I used to have an elderly neighbour, when i was a student, in a shared house. I’m not sure quite how old she was, but in my memory she was about 170. One of my friends would often check in on her, on one occasion, finding her poorly, and looking after her after a fall.
A few days later, her son came to visit: he worked in the city, drove a big car, and was an infrequent visitor to his elderly mother. Maybe his job precluded it.
When he learned what my friend had done, he tried to tip him, and my friend refused. Quite vocally. It was the wrong currency, being spent within the wrong exchange system.
My friend was operating on values: the way he acted as a neighbour was neither a duty, nor a job. It was part of his values and ethos. The way the son treated it was as a service. So he tipped, which may have been wrong on two fronts: firstly, it was not a service, so the tip was wrong, but even if it had been a service, he did not offer thanks.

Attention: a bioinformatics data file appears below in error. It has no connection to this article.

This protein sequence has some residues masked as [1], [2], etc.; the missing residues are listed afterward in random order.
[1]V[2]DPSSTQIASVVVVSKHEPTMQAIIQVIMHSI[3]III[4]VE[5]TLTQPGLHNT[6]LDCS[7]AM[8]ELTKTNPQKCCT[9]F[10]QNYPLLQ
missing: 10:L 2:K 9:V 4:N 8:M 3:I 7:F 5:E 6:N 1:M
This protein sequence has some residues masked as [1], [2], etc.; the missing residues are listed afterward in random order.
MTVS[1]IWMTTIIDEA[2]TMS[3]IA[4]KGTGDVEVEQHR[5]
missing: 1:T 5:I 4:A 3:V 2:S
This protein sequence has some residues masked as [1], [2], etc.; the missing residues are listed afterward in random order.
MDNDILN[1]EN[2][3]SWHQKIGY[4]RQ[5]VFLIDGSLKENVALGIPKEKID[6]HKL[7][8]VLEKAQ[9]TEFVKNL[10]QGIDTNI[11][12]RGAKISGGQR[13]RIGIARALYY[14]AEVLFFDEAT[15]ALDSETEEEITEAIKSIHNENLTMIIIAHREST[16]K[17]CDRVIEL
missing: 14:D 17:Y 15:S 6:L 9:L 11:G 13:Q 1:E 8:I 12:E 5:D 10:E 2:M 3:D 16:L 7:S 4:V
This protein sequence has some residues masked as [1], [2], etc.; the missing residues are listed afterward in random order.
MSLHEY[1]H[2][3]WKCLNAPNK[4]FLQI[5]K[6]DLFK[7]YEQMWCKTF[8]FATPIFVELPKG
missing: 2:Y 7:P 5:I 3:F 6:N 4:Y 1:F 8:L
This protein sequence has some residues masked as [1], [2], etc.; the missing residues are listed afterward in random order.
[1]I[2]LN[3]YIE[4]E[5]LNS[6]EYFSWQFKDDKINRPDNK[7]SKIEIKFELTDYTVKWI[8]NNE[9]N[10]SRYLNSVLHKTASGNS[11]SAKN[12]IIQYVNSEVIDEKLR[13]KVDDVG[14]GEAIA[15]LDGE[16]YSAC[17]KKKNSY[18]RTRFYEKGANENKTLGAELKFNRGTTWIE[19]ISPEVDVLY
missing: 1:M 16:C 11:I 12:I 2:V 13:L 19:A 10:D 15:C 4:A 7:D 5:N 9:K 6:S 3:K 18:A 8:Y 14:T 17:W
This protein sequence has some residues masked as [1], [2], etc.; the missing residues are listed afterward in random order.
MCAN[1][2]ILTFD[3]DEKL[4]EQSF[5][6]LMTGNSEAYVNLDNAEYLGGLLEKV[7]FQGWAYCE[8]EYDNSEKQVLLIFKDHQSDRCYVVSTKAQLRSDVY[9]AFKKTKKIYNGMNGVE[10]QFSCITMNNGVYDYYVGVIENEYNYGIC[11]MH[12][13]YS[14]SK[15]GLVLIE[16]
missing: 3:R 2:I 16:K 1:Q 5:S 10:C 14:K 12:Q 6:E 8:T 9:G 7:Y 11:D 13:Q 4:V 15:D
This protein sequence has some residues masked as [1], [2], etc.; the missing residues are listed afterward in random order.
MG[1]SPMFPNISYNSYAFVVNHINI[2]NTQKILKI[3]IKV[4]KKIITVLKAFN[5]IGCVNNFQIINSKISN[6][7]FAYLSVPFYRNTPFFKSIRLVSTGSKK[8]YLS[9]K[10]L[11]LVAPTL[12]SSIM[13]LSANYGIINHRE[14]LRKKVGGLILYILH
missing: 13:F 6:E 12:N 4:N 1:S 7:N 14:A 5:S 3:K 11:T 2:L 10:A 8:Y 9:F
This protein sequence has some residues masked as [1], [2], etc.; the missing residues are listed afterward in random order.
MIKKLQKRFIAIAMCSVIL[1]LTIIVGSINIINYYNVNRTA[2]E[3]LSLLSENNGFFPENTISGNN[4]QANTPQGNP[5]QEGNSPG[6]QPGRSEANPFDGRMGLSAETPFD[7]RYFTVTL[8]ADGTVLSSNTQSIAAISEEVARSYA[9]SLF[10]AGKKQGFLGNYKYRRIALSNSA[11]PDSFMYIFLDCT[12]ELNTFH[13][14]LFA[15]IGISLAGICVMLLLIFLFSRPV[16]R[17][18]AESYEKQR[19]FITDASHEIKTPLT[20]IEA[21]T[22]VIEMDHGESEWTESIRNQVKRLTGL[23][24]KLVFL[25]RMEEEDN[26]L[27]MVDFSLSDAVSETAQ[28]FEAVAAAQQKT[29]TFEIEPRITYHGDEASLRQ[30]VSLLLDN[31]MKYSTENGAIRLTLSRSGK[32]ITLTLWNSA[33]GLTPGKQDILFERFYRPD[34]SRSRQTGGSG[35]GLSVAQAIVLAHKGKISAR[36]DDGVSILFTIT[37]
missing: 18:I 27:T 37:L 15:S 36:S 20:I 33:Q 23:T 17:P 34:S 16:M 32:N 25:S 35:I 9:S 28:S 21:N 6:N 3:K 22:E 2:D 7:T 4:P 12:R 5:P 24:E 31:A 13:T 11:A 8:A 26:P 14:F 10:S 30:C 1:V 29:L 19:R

If he had led by saying ‘thank you’, perhaps the outcome would have been different, but he led with money. He deployed financial currency in a gratitude economy. And he diminished his standing in the reputation economy (my friend, concurrently, increasing his).
Formal systems may operate on financial currency, but social ones do not: in my own research, when people help an Organisation build a culture that is ‘better’, only seven percent want more money for their efforts. Most want further opportunities to help.
As we evolve our Organisations, beyond domains, beyond utility, we will need to learn how to hold, and deploy the right currencies. And make no mistake, this is not a way of doing things cheaply: the currencies of gratitude, respect, trust, and fairness may be beyond value.